Effluent solution A from Example 2 was filtered and a first step of a two stage reverse osmosis process was carried out using the Osmonics MS05 membrane to give 1.15 L of permeate having a peroxide concentration of 2.42 g/L. To the permeate was added 76 mL of 1.0 molar NaOH, 2.94 g sodium silicate, and 0.475 g DTPA. The resulting solution was passed through a peroxide concentration (second) stage reverse osmosis step using Osmonics MS11 membrane to produce 250 mL of retentate having a peroxide concentration of 7.64 g/L peroxide.
The recovered retentate of Example 3 containing concentrated peroxide was used for brightening of a sample of mechanical pulp A. The recovered peroxide added to the pulp had a concentration of 5.44 g/L, and a total alkali concentration of 19.0 g/L (expressed as weight equivalents of NaOH). Brightening of pulp A was carried out with a mixture of this recovered concentrated peroxide and fresh peroxide at 60 minutes:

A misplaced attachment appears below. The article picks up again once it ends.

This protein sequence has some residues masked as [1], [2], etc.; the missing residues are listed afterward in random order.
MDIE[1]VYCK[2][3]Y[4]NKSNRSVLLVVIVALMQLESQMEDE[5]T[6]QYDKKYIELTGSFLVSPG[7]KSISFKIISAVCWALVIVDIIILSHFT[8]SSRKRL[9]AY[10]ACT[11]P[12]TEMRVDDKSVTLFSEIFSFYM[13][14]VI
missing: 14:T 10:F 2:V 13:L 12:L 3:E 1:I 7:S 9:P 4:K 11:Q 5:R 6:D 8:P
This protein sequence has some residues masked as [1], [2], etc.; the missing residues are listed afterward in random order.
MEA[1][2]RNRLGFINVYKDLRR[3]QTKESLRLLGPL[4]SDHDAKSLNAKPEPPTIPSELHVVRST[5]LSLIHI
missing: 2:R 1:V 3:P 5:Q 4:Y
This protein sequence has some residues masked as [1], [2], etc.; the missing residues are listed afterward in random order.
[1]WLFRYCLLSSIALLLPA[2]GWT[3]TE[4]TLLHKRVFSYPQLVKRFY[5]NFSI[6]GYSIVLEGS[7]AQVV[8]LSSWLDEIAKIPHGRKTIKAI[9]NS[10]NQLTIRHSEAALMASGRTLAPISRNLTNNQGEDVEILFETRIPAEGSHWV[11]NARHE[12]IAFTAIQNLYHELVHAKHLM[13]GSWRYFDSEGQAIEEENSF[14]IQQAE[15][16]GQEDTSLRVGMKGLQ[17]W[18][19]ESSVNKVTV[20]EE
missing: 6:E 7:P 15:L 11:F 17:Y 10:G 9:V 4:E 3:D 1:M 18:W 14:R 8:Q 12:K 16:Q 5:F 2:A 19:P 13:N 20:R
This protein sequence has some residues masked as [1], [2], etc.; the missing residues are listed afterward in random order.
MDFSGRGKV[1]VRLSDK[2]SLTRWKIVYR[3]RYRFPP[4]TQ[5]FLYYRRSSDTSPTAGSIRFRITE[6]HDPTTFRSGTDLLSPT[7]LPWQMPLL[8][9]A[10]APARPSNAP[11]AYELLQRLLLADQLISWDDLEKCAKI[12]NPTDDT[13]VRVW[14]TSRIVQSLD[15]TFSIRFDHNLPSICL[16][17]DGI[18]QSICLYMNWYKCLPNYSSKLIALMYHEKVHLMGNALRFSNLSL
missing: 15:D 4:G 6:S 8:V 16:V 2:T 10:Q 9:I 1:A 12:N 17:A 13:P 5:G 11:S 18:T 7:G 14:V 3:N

______________________________________Experiment # 5 6 7 4______________________________________Recovered peroxide 1.4 2.0 2.0 0wt % on pulpFresh peroxide, 3.6 3.0 3.0 5.0wt % on pulpTotal peroxide, 5.0 5.0 5.0 5.0wt % on pulpNaOH/H.sub.2 O.sub.2 0.7 1.0 1.0 1.0Silicate application 0 0 3.5 3.5(wt % 41 Baume solutionon pulp)Brightening Consistency 15 15 15 15Final Brightness 76.8 77.7 77.1 77.2(Elrepho)Residual peroxide, 2.3 1.6 1.6 1.0(wt % on pulp)______________________________________
Comparison of these results with that for fresh peroxide alone (Experiment #4) shows that peroxide recovered and concentrated by the process of the invention has a brightening activity equivalent to that of fresh peroxide. In addition brightening with the recovered peroxide also leads to high residual peroxide levels in the effluent suitable for further recovery and recycle.